Financial Statements Sub-Committee—assists the Audit Committee by overseeing the preparation of the annual financial statements and the Certificate of Compliance. It also considers financial matters referred to it by the Audit Committee.

Risk management

The department’s compliance obligations for risk management are outlined in the Commonwealth Risk Management Policy, which in turn reflects section 16 of the Public Governance, Performance and Accountability Act 2013. The department uses its Enterprise Risk Management Policy and Risk Management Framework to meet its compliance obligations under the Commonwealth Risk Management Policy. The Audit Committee reviews the effectiveness of the department’s risk management system.

Managing fraud

The department is expected to protect the integrity of both payments and personal information. The Fraud and Corruption Control Plan sets out how the department meets these expectations as well as its compliance obligations under section 10 of the Public Governance, Performance and Accountability Rule 2014 and the Commonwealth Fraud Control Framework.

The department’s approach to fraud control uses data analytics and risk profiling to identify and target fraud. The Fraud Assurance Programme tests the effectiveness of these controls and was recognised with the Silver Award for the Prime Minister’s Award for Excellence in Public Sector Management in 2018.

The department refers substantiated incidents of internal fraud to the Commonwealth Director of Public Prosecutions for consideration of criminal prosecution. The department also considers administrative action against breaches of the APS Code of Conduct (see ‘Standards of behaviour’).

Business continuity

The department’s business continuity program safeguards the delivery of payments and services from disruptive events. It includes a risk-based approach to identifying and prioritising the department’s most critical functions. The business continuity program is based on the international standard BS ISO 22301:2012 Societal security: Business continuity management systems—Requirements.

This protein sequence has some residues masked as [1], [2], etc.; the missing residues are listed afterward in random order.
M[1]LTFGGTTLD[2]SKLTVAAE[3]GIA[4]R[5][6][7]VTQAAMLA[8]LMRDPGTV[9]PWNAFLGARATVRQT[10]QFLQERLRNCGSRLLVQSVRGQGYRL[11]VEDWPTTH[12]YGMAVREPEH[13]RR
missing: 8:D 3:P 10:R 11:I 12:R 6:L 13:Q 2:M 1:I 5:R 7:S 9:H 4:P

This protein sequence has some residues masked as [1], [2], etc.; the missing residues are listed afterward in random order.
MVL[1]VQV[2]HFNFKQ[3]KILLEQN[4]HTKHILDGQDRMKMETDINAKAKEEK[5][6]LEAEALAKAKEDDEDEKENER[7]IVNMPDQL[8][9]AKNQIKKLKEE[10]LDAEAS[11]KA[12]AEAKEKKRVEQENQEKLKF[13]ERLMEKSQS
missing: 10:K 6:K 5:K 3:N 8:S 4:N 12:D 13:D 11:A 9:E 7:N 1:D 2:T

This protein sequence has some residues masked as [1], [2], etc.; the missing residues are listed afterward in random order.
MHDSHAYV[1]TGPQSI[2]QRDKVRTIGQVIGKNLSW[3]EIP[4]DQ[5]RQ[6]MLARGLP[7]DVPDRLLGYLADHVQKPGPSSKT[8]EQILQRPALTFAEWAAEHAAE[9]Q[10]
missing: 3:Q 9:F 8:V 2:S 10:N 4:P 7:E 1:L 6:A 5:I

Internal audit

The role of the department’s internal audit function is to provide assurance on business activities and add value to the department’s operations. Internal auditing promotes accountability, transparency and sound governance.

In 2018–19, the department completed 52 internal audits for presentation to the Audit Committee. External consultants selected from the department’s internal audit services panel completed these audits in accordance with the standards of the Institute of Internal Auditors International Professional Practices Framework.

Public Interest Disclosure Act 2013

The Public Interest Disclosure Act 2013 allows for the investigation of allegations of serious wrongdoing in the APS and provides protections for staff who disclose or report suspected wrongdoing. Staff undertake mandatory refresher training, which includes information about making public interest disclosures, on a two year cycle. The cycle was last completed in 2017–18 and will next be completed in 2019–20. Staff grievances are addressed separately and would not generally be classed as a disclosure under the Act.

In 2018–19, the department received 22 public interest disclosures. There were 10 in 2017–18.